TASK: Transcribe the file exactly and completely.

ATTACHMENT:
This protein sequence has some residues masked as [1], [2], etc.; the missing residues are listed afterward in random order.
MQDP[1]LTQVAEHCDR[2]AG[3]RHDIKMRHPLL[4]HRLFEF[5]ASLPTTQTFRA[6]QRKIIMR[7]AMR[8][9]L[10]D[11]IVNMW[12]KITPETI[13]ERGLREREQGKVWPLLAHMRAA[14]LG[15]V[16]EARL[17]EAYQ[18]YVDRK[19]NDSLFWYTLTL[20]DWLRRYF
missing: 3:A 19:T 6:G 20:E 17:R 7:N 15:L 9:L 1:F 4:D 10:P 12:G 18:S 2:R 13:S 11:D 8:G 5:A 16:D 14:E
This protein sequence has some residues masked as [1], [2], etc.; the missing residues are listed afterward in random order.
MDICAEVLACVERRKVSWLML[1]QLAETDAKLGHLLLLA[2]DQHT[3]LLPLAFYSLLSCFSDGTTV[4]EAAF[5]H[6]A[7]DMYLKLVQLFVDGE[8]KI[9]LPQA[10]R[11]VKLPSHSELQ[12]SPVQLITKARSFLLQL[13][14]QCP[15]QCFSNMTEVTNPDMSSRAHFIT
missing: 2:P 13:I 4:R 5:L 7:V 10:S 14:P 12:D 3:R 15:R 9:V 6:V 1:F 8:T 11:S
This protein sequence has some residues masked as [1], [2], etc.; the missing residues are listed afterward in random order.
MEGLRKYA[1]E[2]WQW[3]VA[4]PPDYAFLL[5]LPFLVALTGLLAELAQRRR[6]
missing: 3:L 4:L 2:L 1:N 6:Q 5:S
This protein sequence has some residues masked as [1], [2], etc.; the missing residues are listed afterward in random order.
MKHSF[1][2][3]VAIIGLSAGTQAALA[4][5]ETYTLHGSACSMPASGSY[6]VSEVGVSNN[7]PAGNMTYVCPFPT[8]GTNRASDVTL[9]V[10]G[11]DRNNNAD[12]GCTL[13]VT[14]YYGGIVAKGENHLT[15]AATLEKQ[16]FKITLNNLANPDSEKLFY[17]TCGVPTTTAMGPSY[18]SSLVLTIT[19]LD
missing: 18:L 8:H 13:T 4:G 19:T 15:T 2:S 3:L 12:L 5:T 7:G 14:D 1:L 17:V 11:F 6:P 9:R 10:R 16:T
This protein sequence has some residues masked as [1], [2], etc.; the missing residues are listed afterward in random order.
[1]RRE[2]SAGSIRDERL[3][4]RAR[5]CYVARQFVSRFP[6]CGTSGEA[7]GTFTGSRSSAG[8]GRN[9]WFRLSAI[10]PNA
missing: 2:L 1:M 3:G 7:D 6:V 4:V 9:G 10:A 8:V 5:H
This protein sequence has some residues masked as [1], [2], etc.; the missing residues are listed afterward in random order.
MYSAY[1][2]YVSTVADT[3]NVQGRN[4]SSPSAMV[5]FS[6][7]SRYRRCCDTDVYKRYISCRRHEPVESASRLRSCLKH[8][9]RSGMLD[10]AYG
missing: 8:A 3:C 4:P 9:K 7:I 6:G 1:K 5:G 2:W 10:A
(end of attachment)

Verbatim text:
This protein sequence has some residues masked as [1], [2], etc.; the missing residues are listed afterward in random order.
MQDP[1]LTQVAEHCDR[2]AG[3]RHDIKMRHPLL[4]HRLFEF[5]ASLPTTQTFRA[6]QRKIIMR[7]AMR[8][9]L[10]D[11]IVNMW[12]KITPETI[13]ERGLREREQGKVWPLLAHMRAA[14]LG[15]V[16]EARL[17]EAYQ[18]YVDRK[19]NDSLFWYTLTL[20]DWLRRYF
missing: 3:A 19:T 6:G 20:E 17:R 7:N 15:L 9:L 1:F 4:D 10:P 12:G 18:S 2:R 13:S 11:D 8:G 5:A 16:D 14:E
This protein sequence has some residues masked as [1], [2], etc.; the missing residues are listed afterward in random order.
MDICAEVLACVERRKVSWLML[1]QLAETDAKLGHLLLLA[2]DQHT[3]LLPLAFYSLLSCFSDGTTV[4]EAAF[5]H[6]A[7]DMYLKLVQLFVDGE[8]KI[9]LPQA[10]R[11]VKLPSHSELQ[12]SPVQLITKARSFLLQL[13][14]QCP[15]QCFSNMTEVTNPDMSSRAHFIT
missing: 2:P 13:I 4:R 5:L 7:V 10:S 14:P 12:D 3:R 15:R 9:V 6:V 1:F 8:T 11:S
This protein sequence has some residues masked as [1], [2], etc.; the missing residues are listed afterward in random order.
MEGLRKYA[1]E[2]WQW[3]VA[4]PPDYAFLL[5]LPFLVALTGLLAELAQRRR[6]
missing: 3:L 4:L 2:L 1:N 6:Q 5:S
This protein sequence has some residues masked as [1], [2], etc.; the missing residues are listed afterward in random order.
MKHSF[1][2][3]VAIIGLSAGTQAALA[4][5]ETYTLHGSACSMPASGSY[6]VSEVGVSNN[7]PAGNMTYVCPFPT[8]GTNRASDVTL[9]V[10]G[11]DRNNNAD[12]GCTL[13]VT[14]YYGGIVAKGENHLT[15]AATLEKQ[16]FKITLNNLANPDSEKLFY[17]TCGVPTTTAMGPSY[18]SSLVLTIT[19]LD
missing: 18:L 8:H 13:T 4:G 19:T 15:T 2:S 3:L 12:L 5:T 7:G 14:D 1:L 17:V 11:F 6:P 9:R 10:R 16:T
This protein sequence has some residues masked as [1], [2], etc.; the missing residues are listed afterward in random order.
[1]RRE[2]SAGSIRDERL[3][4]RAR[5]CYVARQFVSRFP[6]CGTSGEA[7]GTFTGSRSSAG[8]GRN[9]WFRLSAI[10]PNA
missing: 2:L 1:M 3:G 7:D 6:V 4:V 9:G 10:A 8:V 5:H
This protein sequence has some residues masked as [1], [2], etc.; the missing residues are listed afterward in random order.
MYSAY[1][2]YVSTVADT[3]NVQGRN[4]SSPSAMV[5]FS[6][7]SRYRRCCDTDVYKRYISCRRHEPVESASRLRSCLKH[8][9]RSGMLD[10]AYG
missing: 8:A 3:C 4:P 9:K 7:I 6:G 1:K 5:G 2:W 10:A